In my opinion, the biggest reason that marketing can be frustrating to business owners is this: when you’re dealing with marketing, you’re dealing with probabilities. With most other phases of production, you can make projections based on some concrete numbers – if you put in x number of hours and y amount of materials, you’ll end up with z products. With most marketing channels, you can plan what you put in, but you can never really know what you’re going to get out, and even then, it’s difficult (and sometimes impossible) to know if you could’ve gotten more. Sure, big businesses have elaborate models to estimate market saturation based on reams of data, but most of us don’t have access to a sample large enough to make those conclusions.

The problem is that the fickle nature of the field of marketing doesn’t excuse an uninformed approach – you can’t just throw your hands up and sink money into something without some way to evaluate a return. You must be able to evaluate because you must be able to optimize. The good news is that you can still do both, just like with any other business process – you just have to get comfortable doing it without a visible ceiling to your results.

Any successful business owner or executive knows how crucial it is to measure results, and marketing is no different – but not everyone is utilizing that information to optimize campaigns and investments. Many of our clients manage marketing channels like this:

  1. Investigate channel that was suggested or discovered
  2. Determine level of investment based on current budget
  3. Execute
  4. Analyze results
  5. Drop channel, continue channel, or increase investment in channel

It’s a simple and intuitive thought process, but it’s incomplete. What’s missing? The optimization.

Everyone should view every single marketing campaign as a test, even if that channel has already proven to be profitable. Since you often don’t know if you’ve achieved saturation for a given channel, you always have to assume you can do better.

Here’s a hypothetical example: Company X is running online ads via a network that is targeted to its ideal audience. Company X is testing two different ads with distinctly different copy – one ad focusing brand-heavy message to differentiate it from its competition, and the other ad taking a more basic approach and just listing Company X’s services. Company X’s budget for the channel is split evenly between the two sets of copy, so they’ll receive the same amount of impressions. After a few months, Company X evaluates results and sees that the latter (basic) set of copy performed significantly better than the former, and that the results produced by the more successful set provided a positive ROI.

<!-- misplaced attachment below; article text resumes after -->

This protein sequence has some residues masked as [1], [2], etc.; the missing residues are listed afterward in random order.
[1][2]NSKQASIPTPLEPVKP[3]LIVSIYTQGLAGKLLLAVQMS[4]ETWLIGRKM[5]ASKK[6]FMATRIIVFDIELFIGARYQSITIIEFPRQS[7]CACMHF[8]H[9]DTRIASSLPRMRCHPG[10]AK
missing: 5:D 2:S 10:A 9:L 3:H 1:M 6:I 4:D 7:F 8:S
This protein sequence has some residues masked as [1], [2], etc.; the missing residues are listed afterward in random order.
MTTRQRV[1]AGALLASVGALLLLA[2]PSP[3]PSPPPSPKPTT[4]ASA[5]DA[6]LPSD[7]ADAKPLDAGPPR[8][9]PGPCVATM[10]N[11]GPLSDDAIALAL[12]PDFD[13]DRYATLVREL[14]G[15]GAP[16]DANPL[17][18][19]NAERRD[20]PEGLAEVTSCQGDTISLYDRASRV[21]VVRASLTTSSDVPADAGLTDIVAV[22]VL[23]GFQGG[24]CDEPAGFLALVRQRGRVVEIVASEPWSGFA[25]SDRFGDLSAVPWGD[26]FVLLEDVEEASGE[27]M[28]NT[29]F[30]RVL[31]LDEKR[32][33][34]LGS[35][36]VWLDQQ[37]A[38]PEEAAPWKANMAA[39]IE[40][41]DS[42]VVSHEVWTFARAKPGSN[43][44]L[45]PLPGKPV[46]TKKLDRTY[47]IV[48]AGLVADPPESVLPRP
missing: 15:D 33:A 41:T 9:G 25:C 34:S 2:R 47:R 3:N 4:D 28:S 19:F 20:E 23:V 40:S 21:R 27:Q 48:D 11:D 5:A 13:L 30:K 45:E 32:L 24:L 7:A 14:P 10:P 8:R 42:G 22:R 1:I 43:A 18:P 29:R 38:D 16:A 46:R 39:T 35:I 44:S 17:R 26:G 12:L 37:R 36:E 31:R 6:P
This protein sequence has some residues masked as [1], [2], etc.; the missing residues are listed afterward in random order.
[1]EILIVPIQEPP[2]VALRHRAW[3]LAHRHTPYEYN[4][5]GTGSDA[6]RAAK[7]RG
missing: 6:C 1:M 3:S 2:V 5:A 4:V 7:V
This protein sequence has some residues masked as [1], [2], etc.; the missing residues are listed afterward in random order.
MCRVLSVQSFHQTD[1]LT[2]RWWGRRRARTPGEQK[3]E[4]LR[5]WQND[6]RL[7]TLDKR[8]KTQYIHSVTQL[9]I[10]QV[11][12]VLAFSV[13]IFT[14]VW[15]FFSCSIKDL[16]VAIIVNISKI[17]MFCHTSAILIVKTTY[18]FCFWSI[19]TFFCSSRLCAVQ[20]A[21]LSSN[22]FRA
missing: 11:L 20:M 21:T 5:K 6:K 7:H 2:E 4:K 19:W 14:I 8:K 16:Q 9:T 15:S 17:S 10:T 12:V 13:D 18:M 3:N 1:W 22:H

At this point, many companies would simply drop the poor performing ad, focus the entire budget on the better performing ad, and re-evaluate next year. Company X, however, decides to divert just three quarters of the budget to the better ad, and use the remaining quarter for further tests. Now that they know that customers will respond to the “basic message,” all new tests will feature different approaches to this message. For example, the first test may list pricing, the next test may try a different headline, and the third may list products or services in a different order. Each test that outperforms its control group will become the new control group for further tests. Company X may never know when their online ads have reached peak effectiveness, but they will know that they’re always moving in the right direction.

By treating all of your marketing campaigns as tests and constantly improving your tactics based on your data, you can be confident that you are maximizing your ROI, even when you are dealing without a line of sight to your ceiling.

Michael Holley
Simple Machines Marketing